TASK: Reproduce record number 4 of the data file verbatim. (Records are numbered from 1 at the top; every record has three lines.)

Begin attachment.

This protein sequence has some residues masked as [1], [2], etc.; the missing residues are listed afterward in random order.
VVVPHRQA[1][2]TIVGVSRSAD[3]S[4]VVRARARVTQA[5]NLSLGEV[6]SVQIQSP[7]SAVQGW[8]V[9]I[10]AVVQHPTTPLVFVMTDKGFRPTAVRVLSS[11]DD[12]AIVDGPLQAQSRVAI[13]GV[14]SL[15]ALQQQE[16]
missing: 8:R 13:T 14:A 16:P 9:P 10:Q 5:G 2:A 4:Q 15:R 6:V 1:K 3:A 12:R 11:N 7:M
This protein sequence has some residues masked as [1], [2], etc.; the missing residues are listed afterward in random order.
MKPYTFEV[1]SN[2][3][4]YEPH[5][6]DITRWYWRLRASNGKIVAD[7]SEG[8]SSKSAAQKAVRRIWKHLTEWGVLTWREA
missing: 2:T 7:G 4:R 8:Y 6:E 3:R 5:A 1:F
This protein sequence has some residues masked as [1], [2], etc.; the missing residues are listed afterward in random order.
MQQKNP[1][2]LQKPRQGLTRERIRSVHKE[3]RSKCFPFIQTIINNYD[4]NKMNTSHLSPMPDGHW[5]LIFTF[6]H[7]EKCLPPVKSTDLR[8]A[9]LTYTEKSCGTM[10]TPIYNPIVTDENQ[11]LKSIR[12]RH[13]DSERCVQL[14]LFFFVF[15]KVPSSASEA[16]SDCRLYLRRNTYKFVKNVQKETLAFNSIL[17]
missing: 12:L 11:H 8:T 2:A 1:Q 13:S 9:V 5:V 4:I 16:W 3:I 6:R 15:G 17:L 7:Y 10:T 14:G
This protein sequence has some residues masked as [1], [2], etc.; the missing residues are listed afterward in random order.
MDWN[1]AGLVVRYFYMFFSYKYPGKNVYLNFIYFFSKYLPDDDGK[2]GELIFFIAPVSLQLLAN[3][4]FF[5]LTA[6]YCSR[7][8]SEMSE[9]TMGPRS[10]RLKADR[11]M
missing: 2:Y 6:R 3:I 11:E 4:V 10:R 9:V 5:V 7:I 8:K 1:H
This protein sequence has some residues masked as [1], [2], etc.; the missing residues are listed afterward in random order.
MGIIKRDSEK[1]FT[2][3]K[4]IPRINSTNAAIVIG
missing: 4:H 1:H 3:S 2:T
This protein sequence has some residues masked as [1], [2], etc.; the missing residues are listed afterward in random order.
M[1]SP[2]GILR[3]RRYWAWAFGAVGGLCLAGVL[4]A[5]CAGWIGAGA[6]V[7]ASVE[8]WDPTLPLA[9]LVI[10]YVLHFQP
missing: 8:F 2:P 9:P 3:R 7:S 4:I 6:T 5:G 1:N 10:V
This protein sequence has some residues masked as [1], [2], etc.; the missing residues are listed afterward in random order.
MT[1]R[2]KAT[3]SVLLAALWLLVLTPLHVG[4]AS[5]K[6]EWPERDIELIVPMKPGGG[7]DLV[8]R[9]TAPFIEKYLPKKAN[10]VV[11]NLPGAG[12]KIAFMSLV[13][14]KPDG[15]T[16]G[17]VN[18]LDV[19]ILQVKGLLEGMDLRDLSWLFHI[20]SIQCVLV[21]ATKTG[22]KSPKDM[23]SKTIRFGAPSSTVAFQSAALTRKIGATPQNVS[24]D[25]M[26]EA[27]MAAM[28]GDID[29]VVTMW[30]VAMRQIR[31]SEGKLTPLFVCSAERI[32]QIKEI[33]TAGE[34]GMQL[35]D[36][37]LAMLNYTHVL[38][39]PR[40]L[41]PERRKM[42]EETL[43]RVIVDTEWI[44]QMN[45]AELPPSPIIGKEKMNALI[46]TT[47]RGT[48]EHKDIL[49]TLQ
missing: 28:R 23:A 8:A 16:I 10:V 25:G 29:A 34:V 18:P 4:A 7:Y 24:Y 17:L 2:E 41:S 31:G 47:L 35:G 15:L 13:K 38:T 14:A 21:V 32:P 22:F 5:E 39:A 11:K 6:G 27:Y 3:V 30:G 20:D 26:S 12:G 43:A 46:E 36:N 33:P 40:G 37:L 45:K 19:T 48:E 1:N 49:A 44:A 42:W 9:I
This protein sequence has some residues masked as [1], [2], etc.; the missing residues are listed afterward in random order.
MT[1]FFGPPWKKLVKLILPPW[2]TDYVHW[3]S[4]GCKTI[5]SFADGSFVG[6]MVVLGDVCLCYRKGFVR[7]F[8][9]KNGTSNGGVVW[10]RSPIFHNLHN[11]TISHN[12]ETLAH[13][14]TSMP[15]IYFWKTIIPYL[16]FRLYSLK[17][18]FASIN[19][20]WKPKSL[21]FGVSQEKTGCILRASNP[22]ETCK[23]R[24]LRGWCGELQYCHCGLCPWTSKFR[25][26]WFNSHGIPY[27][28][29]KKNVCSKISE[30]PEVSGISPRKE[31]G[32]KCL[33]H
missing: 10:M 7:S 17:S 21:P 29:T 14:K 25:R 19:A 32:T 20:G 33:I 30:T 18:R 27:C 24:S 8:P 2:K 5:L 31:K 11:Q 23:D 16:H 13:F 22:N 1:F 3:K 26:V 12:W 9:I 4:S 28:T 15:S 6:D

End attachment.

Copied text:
This protein sequence has some residues masked as [1], [2], etc.; the missing residues are listed afterward in random order.
MDWN[1]AGLVVRYFYMFFSYKYPGKNVYLNFIYFFSKYLPDDDGK[2]GELIFFIAPVSLQLLAN[3][4]FF[5]LTA[6]YCSR[7][8]SEMSE[9]TMGPRS[10]RLKADR[11]M
missing: 2:Y 6:R 3:I 11:E 4:V 10:R 9:V 5:V 7:I 8:K 1:H